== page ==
Themes and Meanings

(Masterpieces of American Fiction)

Cotton Comes to Harlem is one of a series of crime novels featuring Coffin Ed Johnson and Grave Digger Jones written by Chester Himes while living in Europe. Known for their tough approach to crime, the two detectives have been assigned to the Harlem precinct because of their toughness and because they know the people and geography of the precinct so well.

In all of his detective writing, Himes focuses as much on the social, political, and economic conditions of the people in Harlem as he does on solving the crimes that take place in the individual novels. Although Himes lived in various locales in Europe while writing the books, he remained committed to the condemnation of American racism and the support of social justice that he had developed in the “protest novels” he wrote before his expatriation.

In Cotton Comes to Harlem as in his other crime fiction, Himes carefully—and, for some, all too painfully—explores the racism and its accompanying economic and social oppression inherent in American culture. Grave Digger and Coffin Ed constantly battle racist attitudes, both conscious and unconscious, within the New York City police force, including those of their watch commander, Lieutenant Anderson, who is generally a sympathetic character and supportive of the detectives. Throughout the series—and Cotton Comes to Harlem provides a particularly good example—the detectives are more frequently interested in dispensing justice than in defending the law. They are willing to overlook petty crimes such as gambling, prostitution, and scams against the relatively well-off, but not violence, particularly against the vulnerable, poor, and gullible, or exploitative crimes that take advantage of the slender hopes and aspirations of the ordinary citizens of Harlem. Throughout the series, Himes chronicles the world of his characters sympathetically; without becoming didactic or preachy, he demonstrates the harmful effects of the oppression and exploitation on African Americans and chronicles the aspirations and failures of their lives.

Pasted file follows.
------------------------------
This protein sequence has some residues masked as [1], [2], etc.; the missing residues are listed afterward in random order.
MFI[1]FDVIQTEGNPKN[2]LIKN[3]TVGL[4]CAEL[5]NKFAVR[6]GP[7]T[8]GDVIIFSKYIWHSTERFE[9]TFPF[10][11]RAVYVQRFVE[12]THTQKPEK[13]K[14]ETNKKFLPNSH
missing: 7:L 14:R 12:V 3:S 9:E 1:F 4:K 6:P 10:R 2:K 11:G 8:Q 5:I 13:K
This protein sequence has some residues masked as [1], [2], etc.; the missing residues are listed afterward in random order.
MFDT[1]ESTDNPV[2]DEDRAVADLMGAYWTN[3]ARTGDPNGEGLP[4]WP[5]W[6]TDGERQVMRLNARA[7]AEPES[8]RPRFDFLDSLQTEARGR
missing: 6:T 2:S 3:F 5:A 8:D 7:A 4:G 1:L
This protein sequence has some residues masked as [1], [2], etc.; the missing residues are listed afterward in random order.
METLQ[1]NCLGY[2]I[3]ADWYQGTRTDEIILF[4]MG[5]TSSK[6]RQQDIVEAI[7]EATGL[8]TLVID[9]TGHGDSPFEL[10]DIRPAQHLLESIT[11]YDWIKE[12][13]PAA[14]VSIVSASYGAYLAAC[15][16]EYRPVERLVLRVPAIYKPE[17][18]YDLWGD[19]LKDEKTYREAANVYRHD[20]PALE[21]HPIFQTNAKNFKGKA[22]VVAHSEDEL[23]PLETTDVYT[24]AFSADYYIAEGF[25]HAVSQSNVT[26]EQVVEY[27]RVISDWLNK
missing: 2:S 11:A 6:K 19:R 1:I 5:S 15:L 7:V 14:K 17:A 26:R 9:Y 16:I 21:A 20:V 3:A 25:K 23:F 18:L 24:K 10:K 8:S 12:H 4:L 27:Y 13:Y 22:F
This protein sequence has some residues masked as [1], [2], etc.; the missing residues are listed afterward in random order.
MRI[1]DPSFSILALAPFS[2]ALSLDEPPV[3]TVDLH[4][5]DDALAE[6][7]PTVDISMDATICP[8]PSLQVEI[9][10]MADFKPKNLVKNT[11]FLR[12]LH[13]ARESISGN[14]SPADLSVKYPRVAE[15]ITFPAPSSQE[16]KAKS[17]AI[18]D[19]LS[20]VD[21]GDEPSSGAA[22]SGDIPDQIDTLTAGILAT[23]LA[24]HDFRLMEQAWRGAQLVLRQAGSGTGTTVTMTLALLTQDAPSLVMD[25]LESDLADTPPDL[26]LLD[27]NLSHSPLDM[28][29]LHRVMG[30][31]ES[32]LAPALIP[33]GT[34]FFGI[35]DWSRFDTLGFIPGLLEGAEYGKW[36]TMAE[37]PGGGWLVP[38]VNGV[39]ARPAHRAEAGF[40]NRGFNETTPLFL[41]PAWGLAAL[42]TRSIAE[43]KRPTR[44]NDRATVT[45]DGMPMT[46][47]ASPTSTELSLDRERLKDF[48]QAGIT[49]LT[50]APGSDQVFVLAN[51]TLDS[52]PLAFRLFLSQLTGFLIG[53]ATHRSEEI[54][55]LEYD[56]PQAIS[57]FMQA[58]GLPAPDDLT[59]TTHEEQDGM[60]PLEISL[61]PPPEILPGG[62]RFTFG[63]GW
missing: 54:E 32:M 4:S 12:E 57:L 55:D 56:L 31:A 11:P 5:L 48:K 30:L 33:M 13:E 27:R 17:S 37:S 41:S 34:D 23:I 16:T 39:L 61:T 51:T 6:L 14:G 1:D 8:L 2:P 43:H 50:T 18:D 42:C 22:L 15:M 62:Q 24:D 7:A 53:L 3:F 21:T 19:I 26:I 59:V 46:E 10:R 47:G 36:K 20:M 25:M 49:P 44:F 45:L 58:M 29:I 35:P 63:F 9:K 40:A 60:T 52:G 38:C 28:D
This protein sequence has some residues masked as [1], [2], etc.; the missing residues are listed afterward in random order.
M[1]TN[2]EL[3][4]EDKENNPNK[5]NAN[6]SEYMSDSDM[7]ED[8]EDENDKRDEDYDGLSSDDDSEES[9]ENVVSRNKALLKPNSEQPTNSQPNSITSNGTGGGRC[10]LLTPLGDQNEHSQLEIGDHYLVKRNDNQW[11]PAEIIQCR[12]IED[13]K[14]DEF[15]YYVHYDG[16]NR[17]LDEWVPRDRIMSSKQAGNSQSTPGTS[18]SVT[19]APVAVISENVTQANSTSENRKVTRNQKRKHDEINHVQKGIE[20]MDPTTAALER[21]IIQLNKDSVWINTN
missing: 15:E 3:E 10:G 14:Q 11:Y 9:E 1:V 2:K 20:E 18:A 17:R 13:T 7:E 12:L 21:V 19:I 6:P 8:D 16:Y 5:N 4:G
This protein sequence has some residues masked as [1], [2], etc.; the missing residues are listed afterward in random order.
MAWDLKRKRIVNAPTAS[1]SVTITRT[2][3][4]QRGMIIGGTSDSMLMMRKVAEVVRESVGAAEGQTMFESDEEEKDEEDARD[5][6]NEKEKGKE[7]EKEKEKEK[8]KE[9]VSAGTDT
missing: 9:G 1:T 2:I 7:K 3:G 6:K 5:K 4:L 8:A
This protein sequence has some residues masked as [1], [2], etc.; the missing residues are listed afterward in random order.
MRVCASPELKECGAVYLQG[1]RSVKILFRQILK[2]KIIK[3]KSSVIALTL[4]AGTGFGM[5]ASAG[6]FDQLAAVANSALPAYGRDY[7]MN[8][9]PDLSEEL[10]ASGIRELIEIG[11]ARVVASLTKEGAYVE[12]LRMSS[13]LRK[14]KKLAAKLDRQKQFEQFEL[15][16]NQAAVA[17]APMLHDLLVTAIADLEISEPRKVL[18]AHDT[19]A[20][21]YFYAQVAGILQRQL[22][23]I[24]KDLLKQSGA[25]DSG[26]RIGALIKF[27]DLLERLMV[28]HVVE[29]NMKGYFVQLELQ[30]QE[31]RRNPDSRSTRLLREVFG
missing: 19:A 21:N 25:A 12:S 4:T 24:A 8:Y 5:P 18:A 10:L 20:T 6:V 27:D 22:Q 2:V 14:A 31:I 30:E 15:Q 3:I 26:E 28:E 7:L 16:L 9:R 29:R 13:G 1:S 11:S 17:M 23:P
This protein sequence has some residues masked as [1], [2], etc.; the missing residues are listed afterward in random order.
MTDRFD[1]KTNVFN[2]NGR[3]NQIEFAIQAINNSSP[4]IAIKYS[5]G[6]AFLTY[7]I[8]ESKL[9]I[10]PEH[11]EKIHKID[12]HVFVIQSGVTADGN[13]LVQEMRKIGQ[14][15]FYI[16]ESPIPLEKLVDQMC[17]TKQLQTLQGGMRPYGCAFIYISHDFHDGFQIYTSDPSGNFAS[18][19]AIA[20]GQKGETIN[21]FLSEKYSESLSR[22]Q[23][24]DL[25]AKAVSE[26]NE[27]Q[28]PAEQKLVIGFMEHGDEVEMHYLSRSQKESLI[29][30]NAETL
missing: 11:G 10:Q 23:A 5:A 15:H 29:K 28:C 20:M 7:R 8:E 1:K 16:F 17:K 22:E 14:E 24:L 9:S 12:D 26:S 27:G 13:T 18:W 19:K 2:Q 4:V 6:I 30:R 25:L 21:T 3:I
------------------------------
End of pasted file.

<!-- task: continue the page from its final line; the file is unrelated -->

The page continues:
(Beacham's Encyclopedia of Popular Fiction)

The novel's main theme is expressed indirectly by the frequent scenes of horribly intense violence and directly by the remarks of one of...

(The entire section is 247 words.)